PAR Picks 6: Digital Delay Plug-Ins - ProSoundNetwork.com

PAR Picks 6: Digital Delay Plug-Ins

Our software editor presents a half-dozen of his favorite delay plug-ins.
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This month in our ongoing “PAR Picks 6” plug-in recommendation series, we’ll take a look at some of the most critical tools found in just about every production: delay effects. From vocals and guitars to drums and keys, we use them for space, depth and distance. Luckily for us, there are many good ones available on the market. Here are six products that I personally rely on to get the job done, each with their own special niche.

Avid (Digidesign) Mod Delay II

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1 Avid (Digidesign) Mod Delay II

As a longstanding Pro Tools user, I’ve been using these for quite some time. Mod Delay II actually has six different delay versions: AudioSuite only, Short, Medium, Slap, Long and Extra Long. I like each of them because they are simple and clean. With Mod Delay II, you can dial up a nice delay in just a few seconds with no fussing around.

To Tempo Sync, simply click on the Tempo Sync metronome icon, and the plug is locked to your session. Next, select the meter and duration and get to work. The delays themselves are quite bright, potentially on the edge of annoying. I’ve found the key to using this plug is to always drag the LPF (Low Pass Filter) over to filter out everything above 5 kHz; it warms up the overall sound and makes this one quite valuable.

Price: Included with Avid Pro Tools

Contact: Avid | avid.com

Eventide H3000 Factory

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2 Eventide H3000 Factory

Break out the hardware! Well, it’s software now, of course, but this thing was ported directly over from the algorithms of the H3000, right down to keeping the patch numbers intact.

H3000 Factory offers another one of my favorite vocal delays; you can add a little bit of pitch shift to each side and slightly offset each. I tend to make the right slightly sharp (like a percent or two) and the left slightly flat. When combined, it makes for a lush vocal. Of course, you can lock it to tempo (Session Tempo) and open up the Expert page to tweak the delays, pitch, LFO’s, Filters, Envelopes, Scales and mix parameters. When going for big TV guitars with delay and chorus (especially on those ending hits), the Eventide is what I call upon.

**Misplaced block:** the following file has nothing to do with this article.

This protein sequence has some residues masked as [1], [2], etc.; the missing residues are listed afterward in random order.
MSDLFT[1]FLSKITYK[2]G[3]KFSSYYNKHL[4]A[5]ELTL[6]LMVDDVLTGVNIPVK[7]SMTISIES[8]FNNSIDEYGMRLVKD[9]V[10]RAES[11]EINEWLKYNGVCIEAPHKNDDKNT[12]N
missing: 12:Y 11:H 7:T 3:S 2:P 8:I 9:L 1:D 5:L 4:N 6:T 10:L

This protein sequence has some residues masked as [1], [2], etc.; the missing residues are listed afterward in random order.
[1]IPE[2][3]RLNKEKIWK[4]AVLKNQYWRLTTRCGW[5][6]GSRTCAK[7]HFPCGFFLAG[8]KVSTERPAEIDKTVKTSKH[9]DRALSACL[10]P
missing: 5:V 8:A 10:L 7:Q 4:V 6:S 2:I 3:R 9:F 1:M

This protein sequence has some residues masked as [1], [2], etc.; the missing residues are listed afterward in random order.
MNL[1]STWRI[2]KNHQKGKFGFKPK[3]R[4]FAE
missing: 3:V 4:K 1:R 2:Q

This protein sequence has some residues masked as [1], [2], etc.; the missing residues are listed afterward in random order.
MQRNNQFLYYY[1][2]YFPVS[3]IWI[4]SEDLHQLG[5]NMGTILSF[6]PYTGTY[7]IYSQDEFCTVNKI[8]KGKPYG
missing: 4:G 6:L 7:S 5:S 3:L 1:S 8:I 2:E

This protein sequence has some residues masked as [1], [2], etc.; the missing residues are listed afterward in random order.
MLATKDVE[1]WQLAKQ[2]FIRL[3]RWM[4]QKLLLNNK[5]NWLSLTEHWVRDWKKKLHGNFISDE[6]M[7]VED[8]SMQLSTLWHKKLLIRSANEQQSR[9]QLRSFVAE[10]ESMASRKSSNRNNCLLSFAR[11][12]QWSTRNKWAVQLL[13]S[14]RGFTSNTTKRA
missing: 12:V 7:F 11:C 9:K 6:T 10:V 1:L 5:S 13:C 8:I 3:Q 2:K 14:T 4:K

It’s simply a classic.

Price: $717 (TDM only, currently 40 percent off its $1,195 list price as part of the Eventide Anthology II Plug-In Suite)

Contact: Eventide | eventide.com

Logic Pro Delay Designer

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3 Apple Logic Pro Delay Designer

Pro Delay Designer is a sound designer’s “dream come true.”

Nestled within Apple Logic Pro, Delay Designer is one of those tools that I really don’t know how to use, I must admit. So why am I writing about it, then? Because the presets simply do really cool things to my audio that I couldn’t make up, even if I tried.

With it, you get to choose from a variety of Simple Patterns, Complex Patterns, Melodic Patterns and Warped Delays. All you need for some wild sounds is to place Delay Designer on a pad or a drum loop, go down to Warped Delays, and select something like Twisting Gears, Pitch Sweeper FX or 1/16 Pitch Climber. Then play with the Cutoff, Reso (Resonance), Trans (Transpose), Pan, Level and Feedback. Voilà ! Dreams realized.

Price: Included in Logic Studio

Contact: Apple | apple.com/logicstudio/plug-ins

4 PSP AudioWare 85

An enhanced version of PSP’s Lexicon PSP 42, this stereo delay also features all the presets of the PSP 84. Speaking of presets, there are 60 “new” ones in this unit that can quickly give you an idea of where to go with it.

PSP AudioWare 85